“ On the whole, this project has been spectacularly successful, we really love the new kitchen, bath and patio! ”

A.P., Bethesda, MD


Greek Revival

With British influence in America waning considerably after the War of 1812 and the nation rapidly expanding westward, the Greek Revival style was a fundamental expression of America’s triumphant sense of destiny. It also conveyed the idea that the newly formed nation was the spiritual successor to Greece, the birthplace of democracy. Americans’ sympathy and support for Greece’s war of independence from Turkey also contributed to this notion.

Greek Revival is an excellent example of an architectural style that gained popularity by exploring parallels between an earlier culture and the present day. It was popular from about 1825 to 1860 until the Civil War.

As temple-fronted facades on the nation’s churches, banks, town halls, and houses became increasingly prevalent, Greek Revival turned into the unofficial national style. Appropriate to the nation’s emerging sense of self, one of the country’s first Greek Revival buildings was the Second Bank of the United States, built in Philadelphia between 1819 and 1824.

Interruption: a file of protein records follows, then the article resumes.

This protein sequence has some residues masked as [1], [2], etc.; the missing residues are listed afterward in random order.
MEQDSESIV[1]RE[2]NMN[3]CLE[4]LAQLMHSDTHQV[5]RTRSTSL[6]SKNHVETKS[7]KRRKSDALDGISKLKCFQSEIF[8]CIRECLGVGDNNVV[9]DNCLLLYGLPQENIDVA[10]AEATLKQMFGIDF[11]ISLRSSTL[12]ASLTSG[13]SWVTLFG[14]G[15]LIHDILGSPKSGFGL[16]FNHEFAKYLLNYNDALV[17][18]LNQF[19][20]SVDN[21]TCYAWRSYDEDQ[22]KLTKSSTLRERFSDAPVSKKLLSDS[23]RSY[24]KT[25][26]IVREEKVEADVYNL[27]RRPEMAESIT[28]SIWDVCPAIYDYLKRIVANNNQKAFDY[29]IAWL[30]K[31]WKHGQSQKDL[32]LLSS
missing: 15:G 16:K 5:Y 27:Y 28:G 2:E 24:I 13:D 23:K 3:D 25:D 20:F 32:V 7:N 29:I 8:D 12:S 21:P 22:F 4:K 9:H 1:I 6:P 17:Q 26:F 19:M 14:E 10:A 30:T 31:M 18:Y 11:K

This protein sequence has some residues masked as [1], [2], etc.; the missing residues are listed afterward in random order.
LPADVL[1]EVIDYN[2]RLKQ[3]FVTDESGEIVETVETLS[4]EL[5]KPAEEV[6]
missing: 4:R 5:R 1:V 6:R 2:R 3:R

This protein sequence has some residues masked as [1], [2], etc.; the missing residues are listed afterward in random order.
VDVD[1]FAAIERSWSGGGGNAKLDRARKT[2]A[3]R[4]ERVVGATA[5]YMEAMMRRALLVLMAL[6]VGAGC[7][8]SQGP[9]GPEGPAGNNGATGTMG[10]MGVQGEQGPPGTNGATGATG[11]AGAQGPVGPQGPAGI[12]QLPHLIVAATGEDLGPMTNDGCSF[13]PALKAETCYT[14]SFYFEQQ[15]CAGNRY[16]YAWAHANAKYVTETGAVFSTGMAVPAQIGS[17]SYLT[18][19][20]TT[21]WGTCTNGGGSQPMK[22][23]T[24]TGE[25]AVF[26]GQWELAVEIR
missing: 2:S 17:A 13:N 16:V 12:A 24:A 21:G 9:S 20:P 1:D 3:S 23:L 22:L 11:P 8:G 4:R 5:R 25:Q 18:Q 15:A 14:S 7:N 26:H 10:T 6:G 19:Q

The style moved West with the early settlers and acquired subtle regional differences along the way. Not surprisingly, the fastest growing regions ended up with the largest number of Greek Revival homes. Popular fascination with Greek Revival began to wane in the late 1800s as architects in the eastern U.S. explored other styles, such as Gothic and Italianate.

Mansion with pillars
Memorial with graves infront

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Homes in the Greek Revival style are usually painted white to resemble the white marble of this style’s impressive and costly public buildings. Heavy cornices, gables with pediments, and unadorned friezes are specific details. Gable-fronted construction, found in many of today’s homes, is one of the style’s enduring legacies.